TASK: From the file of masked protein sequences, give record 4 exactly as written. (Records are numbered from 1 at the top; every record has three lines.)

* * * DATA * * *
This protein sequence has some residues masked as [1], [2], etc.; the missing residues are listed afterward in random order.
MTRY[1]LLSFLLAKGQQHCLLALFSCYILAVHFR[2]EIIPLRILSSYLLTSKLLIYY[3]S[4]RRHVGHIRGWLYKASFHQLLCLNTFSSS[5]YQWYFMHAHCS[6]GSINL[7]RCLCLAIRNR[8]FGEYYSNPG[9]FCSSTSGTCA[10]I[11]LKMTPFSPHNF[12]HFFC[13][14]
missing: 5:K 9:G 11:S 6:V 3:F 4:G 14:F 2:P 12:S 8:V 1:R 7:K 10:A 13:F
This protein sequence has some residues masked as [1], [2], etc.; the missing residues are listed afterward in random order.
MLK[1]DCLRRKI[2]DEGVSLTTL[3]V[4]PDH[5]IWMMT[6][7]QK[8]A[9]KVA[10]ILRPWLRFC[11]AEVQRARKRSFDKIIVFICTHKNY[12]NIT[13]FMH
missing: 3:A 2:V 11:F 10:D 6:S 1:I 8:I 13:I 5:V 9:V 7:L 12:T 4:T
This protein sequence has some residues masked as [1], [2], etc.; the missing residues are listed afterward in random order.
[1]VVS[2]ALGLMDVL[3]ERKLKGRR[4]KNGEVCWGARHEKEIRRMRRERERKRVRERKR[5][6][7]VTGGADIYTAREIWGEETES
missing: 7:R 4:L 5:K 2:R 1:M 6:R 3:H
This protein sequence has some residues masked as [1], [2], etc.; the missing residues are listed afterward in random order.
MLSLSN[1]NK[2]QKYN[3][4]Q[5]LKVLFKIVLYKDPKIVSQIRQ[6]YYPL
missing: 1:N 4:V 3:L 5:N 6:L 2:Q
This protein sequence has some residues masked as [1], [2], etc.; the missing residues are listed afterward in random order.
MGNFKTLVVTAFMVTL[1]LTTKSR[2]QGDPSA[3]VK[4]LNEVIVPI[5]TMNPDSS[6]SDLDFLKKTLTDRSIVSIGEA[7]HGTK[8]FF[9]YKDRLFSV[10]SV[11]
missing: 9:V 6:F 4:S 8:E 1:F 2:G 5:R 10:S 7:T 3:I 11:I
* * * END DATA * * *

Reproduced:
This protein sequence has some residues masked as [1], [2], etc.; the missing residues are listed afterward in random order.
MLSLSN[1]NK[2]QKYN[3][4]Q[5]LKVLFKIVLYKDPKIVSQIRQ[6]YYPL
missing: 1:N 4:V 3:L 5:N 6:L 2:Q